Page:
The Anti-Defamation League filed an amicus “friend of the court” brief in the case challenging Pennsylvania’s voter ID requirements that will be heard this month by the Pennsylvania Supreme Court.
Last month, a lower court upheld the state’s controversial measure requiring voters to present a valid photo identification at the polls in order to cast a ballot. But the Supreme Court has taken the case and oral arguments are expected to begin on Sept. 13 in Philadelphia.
Critics contend the law will disenfranchise seniors and minority voters and was passed in order to help the GOP carry the state. Proponents have argued it will cut back on voter fraud.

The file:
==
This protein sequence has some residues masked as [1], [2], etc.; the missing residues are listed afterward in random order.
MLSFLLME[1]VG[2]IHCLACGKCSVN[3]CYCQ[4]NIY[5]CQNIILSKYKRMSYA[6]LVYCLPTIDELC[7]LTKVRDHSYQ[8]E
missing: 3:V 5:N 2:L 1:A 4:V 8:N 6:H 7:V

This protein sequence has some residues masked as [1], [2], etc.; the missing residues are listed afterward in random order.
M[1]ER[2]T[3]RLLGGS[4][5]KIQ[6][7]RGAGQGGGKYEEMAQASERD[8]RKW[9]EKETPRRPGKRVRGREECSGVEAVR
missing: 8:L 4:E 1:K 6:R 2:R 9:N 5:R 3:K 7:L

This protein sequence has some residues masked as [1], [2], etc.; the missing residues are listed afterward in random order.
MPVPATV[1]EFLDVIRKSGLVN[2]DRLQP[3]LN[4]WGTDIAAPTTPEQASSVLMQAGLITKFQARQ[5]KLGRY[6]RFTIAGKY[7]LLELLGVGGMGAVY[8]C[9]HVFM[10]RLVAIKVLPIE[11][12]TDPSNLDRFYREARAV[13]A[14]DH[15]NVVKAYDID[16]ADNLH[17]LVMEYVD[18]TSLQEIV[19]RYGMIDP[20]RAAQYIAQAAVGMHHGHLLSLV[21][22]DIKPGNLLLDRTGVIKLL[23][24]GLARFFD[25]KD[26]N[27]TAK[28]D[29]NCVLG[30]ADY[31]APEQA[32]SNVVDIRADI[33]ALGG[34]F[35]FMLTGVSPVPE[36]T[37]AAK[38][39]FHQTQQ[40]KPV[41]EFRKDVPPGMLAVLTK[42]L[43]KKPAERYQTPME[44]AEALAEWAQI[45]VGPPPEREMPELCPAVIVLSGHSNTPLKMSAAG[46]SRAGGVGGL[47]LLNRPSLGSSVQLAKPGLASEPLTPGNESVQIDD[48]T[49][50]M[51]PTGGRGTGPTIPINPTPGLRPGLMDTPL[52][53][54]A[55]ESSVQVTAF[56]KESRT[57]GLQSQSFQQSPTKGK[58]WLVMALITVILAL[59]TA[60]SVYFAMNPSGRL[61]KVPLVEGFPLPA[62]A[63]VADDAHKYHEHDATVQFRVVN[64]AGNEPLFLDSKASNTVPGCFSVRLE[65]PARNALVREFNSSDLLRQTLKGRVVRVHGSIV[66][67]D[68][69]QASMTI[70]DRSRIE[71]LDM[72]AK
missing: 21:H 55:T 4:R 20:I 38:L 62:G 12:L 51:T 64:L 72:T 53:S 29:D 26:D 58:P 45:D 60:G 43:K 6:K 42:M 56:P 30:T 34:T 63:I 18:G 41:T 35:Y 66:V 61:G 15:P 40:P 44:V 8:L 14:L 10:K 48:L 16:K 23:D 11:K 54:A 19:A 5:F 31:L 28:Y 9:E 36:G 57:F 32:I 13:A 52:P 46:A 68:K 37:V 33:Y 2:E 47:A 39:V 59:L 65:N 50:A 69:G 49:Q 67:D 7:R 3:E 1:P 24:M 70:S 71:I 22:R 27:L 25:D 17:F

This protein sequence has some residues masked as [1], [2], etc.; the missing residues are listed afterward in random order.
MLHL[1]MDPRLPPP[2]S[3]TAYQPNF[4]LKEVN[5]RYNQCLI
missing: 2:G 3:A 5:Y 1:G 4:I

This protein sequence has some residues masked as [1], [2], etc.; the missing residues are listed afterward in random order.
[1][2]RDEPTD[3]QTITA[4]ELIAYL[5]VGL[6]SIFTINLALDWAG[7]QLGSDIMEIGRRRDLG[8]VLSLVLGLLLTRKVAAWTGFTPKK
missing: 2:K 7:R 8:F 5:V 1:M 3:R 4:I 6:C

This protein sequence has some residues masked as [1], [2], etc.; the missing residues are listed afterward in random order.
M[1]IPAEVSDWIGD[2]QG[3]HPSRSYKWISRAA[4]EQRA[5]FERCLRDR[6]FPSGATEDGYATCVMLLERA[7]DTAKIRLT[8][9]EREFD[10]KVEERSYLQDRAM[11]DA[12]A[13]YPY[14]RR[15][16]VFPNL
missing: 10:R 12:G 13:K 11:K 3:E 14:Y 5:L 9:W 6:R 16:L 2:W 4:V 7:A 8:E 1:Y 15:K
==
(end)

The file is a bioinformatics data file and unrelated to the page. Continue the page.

“The Pennsylvania Voter ID Law is ill-conceived, misguided and should be reversed by the Supreme Court. Rather than protecting the right to vote, the new Voter ID Law will restrict citizens’ right to vote,” said Nancy Baron-Baer, ADL’s associate regional director.
The amicus brief was prepared by pro bono counsel, Dechert LLP, and the ADL. Joining the ADL on the brief were two Hispanic community groups.
Though the ADL is best known for its work on anti-Semitism, the group has been involved in voting rights advocacy for decades, according to ADL officials.
While the ADL is challenging the law on one front, it is also part of the Pennsylvania Voter ID Coalition, a group of more than 100 regional and civic groups that are working in a non-partisan manner to educate voters about the new requirements and help to ensure that scores of voters aren’t turned away at the polls.
The Jewish Federation of Greater Philadelphia is also part of the coalition. The agency has helped organize a seminar on the voter ID law scheduled for Sept. 7 at the Klein JCC in Northeast Philadelphia.